[Warning: The below contains MAJOR spoilers for Stranger Things Season 4 “Chapter One: The Hellfire Club.”]
A lot has happened in the three years since Stranger Things was last on our screens. It’s almost as if 2019 was another lifetime ago, back before face masks were a hot button issue and social distancing was just something introverts did at parties. In hindsight, a town being ravaged by a monstrous Demogorgon is almost passé compared to the pandemic we’ve been in since early 2020. It also means that the events of the third season are a long distant memory and might require a catch-up for viewers hoping to jump back in. So let’s briefly rewind.
The Season 3 finale left us with some significant changes for Eleven (Millie Bobby Brown) and the gang. And change is definitely welcome. For as fun as last season was with its neon-lit mall and monsters capers, Stranger Things has a tendency to get comfortable in a predictable formula. So the shake-up at the end of the third season — which saw Hopper (David Harbour) seemingly sacrifice his life and Eleven lose her powers before moving out of Hawkins with the Byers family — is a promising indicator for Season 4. The question was whether the show would commit to these changes or quickly revert to the status quo.
The season opener sticks to those changes, for now at least. It’s been over 100 days since the melee at the mall that saw the deaths of Billy and Hopper. The kids are now attending high school and dealing with the trials and tribulations that come with it. It’s a daily battle of failing grades, shifting social group dynamics, obnoxious bullies, and awkward teenage romance. And with spring break on the horizon and Satanic Panic in the air, the Party is more separated than ever, even for those still living in the same town.
Eleven is physically separated from her friends, having moved across the country with the Byers. She opens the episode penning a letter to her long-distance boyfriend Mike (Finn Wolfhard), painting a rosy picture of life in The Golden State. On paper, Eleven presents an image of a teenage girl finally beginning to fit in with society, making new friends, and excelling at school. “I think I’ve finally adapted,” she writes. We soon realize this is far from the case. Eleven’s school life is hell: She’s a social outcast, bullied and belittled by her classmates, even when giving a heartfelt presentation about her adopted dad Hopper. In her letters to Mike, Eleven breaks her own cardinal rule — friends don’t lie.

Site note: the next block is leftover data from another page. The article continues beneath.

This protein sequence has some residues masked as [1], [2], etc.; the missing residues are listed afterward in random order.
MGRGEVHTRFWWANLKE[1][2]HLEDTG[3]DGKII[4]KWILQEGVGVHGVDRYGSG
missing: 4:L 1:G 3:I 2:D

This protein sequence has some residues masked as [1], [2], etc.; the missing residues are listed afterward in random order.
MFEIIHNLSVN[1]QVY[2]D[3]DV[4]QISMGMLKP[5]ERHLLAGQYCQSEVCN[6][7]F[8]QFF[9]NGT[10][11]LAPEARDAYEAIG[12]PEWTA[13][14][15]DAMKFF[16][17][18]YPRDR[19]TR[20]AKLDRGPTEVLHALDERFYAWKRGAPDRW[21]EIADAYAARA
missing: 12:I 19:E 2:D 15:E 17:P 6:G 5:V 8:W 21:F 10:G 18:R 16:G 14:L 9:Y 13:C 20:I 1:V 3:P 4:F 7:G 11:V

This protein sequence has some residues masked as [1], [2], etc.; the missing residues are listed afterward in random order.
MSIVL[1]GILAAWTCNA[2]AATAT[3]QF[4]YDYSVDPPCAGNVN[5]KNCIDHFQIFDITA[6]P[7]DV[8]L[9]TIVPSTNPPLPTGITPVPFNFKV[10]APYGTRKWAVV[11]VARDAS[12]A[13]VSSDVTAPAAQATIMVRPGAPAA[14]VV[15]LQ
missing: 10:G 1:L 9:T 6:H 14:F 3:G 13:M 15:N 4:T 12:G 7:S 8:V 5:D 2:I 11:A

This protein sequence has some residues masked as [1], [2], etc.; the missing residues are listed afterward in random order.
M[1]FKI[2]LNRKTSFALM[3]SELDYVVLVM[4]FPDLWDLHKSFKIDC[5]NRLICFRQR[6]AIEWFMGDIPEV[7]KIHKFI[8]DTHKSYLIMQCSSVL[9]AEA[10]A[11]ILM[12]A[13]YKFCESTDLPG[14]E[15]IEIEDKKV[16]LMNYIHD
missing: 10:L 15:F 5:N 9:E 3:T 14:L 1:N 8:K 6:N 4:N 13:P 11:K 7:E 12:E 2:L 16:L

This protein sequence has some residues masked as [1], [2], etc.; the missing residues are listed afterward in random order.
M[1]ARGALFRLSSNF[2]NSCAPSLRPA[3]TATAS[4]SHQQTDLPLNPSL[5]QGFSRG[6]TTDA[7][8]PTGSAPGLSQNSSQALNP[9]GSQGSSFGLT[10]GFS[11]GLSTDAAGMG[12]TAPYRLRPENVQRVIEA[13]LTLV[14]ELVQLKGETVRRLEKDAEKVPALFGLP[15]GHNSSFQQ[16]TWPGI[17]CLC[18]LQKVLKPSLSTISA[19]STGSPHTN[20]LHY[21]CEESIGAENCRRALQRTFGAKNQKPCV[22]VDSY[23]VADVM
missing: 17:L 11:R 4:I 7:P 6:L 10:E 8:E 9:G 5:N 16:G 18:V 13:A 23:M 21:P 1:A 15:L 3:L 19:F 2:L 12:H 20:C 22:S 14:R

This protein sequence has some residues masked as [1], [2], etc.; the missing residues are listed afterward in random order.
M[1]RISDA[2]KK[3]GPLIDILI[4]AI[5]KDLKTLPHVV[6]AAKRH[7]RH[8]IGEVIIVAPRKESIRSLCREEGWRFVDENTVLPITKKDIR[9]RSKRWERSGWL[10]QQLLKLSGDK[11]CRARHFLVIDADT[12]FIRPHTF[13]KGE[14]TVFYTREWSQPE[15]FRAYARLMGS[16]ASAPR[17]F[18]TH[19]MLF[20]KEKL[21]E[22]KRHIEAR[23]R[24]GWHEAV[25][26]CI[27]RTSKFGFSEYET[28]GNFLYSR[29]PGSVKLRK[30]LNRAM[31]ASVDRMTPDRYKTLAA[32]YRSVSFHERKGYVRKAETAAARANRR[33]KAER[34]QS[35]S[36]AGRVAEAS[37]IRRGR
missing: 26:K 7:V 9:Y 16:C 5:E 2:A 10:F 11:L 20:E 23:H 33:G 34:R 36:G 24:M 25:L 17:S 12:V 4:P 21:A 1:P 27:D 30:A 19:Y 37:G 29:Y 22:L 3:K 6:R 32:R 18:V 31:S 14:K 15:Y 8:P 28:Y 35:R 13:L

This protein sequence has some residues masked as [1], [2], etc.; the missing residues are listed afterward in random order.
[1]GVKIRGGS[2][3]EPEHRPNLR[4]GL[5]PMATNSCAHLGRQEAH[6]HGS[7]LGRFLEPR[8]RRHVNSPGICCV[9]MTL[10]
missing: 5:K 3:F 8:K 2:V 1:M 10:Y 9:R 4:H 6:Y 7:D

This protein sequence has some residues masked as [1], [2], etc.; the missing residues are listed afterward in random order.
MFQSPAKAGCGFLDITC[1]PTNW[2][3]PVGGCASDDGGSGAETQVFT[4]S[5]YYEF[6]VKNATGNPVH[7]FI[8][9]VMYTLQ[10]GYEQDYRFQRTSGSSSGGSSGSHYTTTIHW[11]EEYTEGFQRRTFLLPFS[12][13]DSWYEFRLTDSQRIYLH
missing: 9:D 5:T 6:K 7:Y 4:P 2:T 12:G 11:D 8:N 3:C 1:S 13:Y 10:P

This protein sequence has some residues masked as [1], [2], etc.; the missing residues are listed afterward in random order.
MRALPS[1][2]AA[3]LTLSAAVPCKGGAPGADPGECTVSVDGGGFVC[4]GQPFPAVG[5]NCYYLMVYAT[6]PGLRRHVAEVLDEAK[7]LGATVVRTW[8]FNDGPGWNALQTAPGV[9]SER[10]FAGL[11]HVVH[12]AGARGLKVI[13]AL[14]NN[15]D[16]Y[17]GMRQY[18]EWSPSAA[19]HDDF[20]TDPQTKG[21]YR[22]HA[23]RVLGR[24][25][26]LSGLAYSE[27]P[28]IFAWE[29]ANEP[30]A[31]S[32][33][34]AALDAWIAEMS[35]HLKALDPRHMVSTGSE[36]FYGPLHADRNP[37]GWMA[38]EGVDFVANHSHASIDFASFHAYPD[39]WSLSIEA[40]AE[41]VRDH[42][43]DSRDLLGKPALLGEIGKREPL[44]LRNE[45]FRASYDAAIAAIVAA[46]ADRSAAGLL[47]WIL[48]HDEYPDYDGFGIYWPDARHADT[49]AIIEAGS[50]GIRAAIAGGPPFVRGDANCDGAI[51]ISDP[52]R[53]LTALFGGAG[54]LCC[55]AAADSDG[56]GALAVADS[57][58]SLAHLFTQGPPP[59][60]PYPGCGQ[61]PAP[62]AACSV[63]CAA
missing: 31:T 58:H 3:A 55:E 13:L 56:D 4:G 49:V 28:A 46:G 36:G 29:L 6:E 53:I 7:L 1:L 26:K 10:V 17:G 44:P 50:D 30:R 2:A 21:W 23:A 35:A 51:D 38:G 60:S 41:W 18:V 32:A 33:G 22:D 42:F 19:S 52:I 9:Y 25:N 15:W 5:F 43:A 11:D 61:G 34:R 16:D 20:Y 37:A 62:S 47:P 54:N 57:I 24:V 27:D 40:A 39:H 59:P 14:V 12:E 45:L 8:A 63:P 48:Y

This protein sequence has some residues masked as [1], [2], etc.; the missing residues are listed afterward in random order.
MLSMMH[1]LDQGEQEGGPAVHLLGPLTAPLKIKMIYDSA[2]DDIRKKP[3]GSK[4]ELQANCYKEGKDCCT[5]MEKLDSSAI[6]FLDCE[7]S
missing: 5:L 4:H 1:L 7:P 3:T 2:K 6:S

Her home life isn’t all it’s cracked up to be either. She mentions Joyce (Winona Ryder) having a new job that allows her to work from home, supposedly giving her “freedom.” But Joyce doesn’t seem particularly fulfilled trying to sell encyclopedias over the phone to disinterested customers. Jonathan (Charlie Heaton) has picked up a weed habit, perhaps to cope with his distance from Nancy (Natalia Dyer) and his impending college acceptance letter. And while Will (Noah Schnapp) is still there to offer Eleven comfort, he appears distracted by his own high school dilemmas (and potential romance?).
On top of all this, Eleven is still without her telekinetic powers. This is highlighted in a scene of public humiliation when she tries to enact revenge on her bully, Angela (Elodie Grace Orkin). Eleven reaches out her arm and yells… but nothing happens. It only serves to make her look more like a weirdo as the other students gather around and laugh at her. For Eleven, high school is even more challenging than fending off the creatures of the Upside Down.
Over in Hawkins, Mike and Dustin (Gaten Matarazzo) are also adjusting to high school life. Fortunately, things aren’t quite as bad as they are for Eleven. They’ve at least found a group of like-minded Dungeons & Dragons-loving friends, nicknamed the Hellfire Club and led by the unfiltered and charismatic Eddie (Joseph Quinn). Sure, the rest of the school perceives them as outcast freaks, but Mike and Dustin are well accustomed to that by now.
The same can’t be said for Lucas (Caleb McLaughlin), who is hoping to finally shed the “loser” image. He’s a benchwarmer on the Hawkins High basketball team, and with a big championship game coming up, there’s a real chance for him to improve the Party’s social capital. Mike and Dustin don’t have any interest in appeasing the popular kids. They’d rather play D&D than attend Lucas’ championship game, which is exactly what they do, missing their friend’s game-winning point in the process. And it’s here we see friendships begin to dissipate.